IFC in Nigeria: 1998-2007 - An Independent Country Impact Review

March 31, 2009

IEG's Country Impact Review examines the effectiveness of IFC's operations in Nigeria from July 1998 to December 2007. In particular, this study evaluates whether IFC: successfully defined a relevant and appropriate strategy for helping Nigeria tackle its most pressing needs; provided investment and advisory services that were reflective of IFC's strategy; and achieved positive development results.

Overall, companies reported highly positive impacts as a result of their corporate governance changes. Companies made improvements at all levels of the organization from the board level to the management level. This report highlights common improvement themes that emerged across all of the companies and provides an aggregate view of the impacts achieved.




The main findings of this Review are:

  • IFC achieved significant results in the financial sector, initially by providing long-term financing, and later as a source of risk mitigation. Eighty-two percent of IFC-funded projects in this sector achieved satisfactory or better ratings in development and investment outcomes. However, the environment and social effects of financial sector projects were rated poor, with only 10% achieving satisfactory results. IFC's support for the introduction of mobile phones in Nigeria also had a significant impact.

  • IFC investments in Nigeria were heavily concentrated in the financial sector (66% of commitments). While IFC recognized the critical importance of infrastructure development , and repeatedly emphasized infrastructure as a strategic priority for IFC, it failed to sustain its efforts to develop a sustainable program in the sector. IFC had limited or no presence in other areas of strategic priority such as agribusiness, oil and gas, and manufacturing.

  • IFC's country strategy in Nigeria was poorly integrated with IFC's main strategy and budget process; country objectives and priorities in terms of sectors and products were not well formulated; and there was little or no resource allocation.

  • In advisory services, 42% achieved satisfactory impact achievement ratings. The low rating was a result of two main factors: (i) poor client uptake; and (ii) transition in the IFC delivery platform.


This study used standard IEG-IFC evaluation guidelines as the basis for rating advisory and investment operations, and compared their ratings to those of relevant peer groups. The study population included 45 investment projects (US$ 1.1 billion) and 39 advisory projects (US$ 20 million). The data collection included site visits, stakeholder interviews, AC Nielsen client surveys, and use of local strategy consultants. Furthermore, the study team reviewed project and strategy information and evaluation results disclosed by other donors, and World Bank Group and external databases pertaining to Nigeria's economic development and business climate. The scope of the study does not include the following programs: (i) Africa Enterprise Fund (AEF); (ii) Africa Project Development Facility (APDF); and (iii) African Management Service Company (AMSCO).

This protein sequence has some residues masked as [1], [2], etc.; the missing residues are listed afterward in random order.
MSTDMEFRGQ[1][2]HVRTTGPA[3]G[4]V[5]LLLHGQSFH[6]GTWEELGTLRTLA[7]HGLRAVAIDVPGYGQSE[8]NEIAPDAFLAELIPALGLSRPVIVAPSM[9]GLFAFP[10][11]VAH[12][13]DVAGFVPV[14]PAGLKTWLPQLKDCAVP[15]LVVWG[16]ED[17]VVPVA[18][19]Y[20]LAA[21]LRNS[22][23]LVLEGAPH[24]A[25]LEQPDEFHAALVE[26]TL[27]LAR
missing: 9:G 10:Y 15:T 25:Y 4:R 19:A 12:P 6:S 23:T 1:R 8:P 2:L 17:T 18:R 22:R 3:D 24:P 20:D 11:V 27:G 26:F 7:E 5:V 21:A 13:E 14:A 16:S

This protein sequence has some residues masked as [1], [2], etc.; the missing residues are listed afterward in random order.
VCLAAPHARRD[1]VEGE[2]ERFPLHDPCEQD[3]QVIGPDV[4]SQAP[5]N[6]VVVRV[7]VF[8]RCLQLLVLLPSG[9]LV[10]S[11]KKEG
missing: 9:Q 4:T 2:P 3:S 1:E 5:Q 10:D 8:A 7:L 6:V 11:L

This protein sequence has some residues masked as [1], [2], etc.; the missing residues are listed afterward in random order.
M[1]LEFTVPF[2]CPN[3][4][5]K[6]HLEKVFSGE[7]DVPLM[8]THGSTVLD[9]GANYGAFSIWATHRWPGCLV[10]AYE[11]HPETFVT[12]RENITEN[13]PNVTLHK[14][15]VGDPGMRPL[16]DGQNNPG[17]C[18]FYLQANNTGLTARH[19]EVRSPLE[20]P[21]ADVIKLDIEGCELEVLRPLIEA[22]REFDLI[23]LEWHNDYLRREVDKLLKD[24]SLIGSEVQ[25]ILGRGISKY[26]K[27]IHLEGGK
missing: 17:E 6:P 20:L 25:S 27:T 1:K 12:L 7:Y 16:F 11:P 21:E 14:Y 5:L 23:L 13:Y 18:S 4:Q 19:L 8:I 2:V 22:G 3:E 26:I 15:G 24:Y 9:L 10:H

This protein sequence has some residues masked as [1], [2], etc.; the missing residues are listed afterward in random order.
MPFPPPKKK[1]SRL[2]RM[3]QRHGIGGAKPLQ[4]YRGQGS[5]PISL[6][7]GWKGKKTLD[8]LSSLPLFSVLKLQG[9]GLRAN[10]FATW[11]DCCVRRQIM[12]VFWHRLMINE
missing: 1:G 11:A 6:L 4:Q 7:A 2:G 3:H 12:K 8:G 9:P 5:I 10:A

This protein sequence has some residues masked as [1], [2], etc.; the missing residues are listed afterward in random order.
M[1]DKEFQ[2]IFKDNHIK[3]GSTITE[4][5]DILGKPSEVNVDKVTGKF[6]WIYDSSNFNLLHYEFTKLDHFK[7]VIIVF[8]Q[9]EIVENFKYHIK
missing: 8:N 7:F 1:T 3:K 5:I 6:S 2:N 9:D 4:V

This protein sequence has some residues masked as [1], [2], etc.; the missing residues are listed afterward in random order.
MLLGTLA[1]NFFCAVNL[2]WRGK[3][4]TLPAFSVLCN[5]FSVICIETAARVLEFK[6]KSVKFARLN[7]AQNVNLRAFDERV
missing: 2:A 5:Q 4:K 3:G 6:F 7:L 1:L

To enhance its development effectiveness in Nigeria, IEG recommends that IFC:

  • Diversify its areas of intervention in Nigeria to: (i) help address development challenges related to poor infrastructure and excessive dependence on the oil sector; (ii) contribute to the trickle-down effects of oil-driven growth; and (iii) expand viable IFC private sector activities beyond the present narrow confines of operations in terms of sectors;

  • Improve the process of developing country assistance strategies for key countries such as Nigeria by: (i) strengthening the country focus of IFC's strategy process including enhanced coordination with the World Bank; (ii) formulating country objectives in terms of expected development impacts; and (iii) linking objectives with the allocation of organizational resources; and

  • Ensure that proper priority and resources are given to supervision of environmental and social effects in Nigeria. IFC should fully integrate environmental and social supervision into the portfolio management process, and ensure accountability.



© 2009 IFC |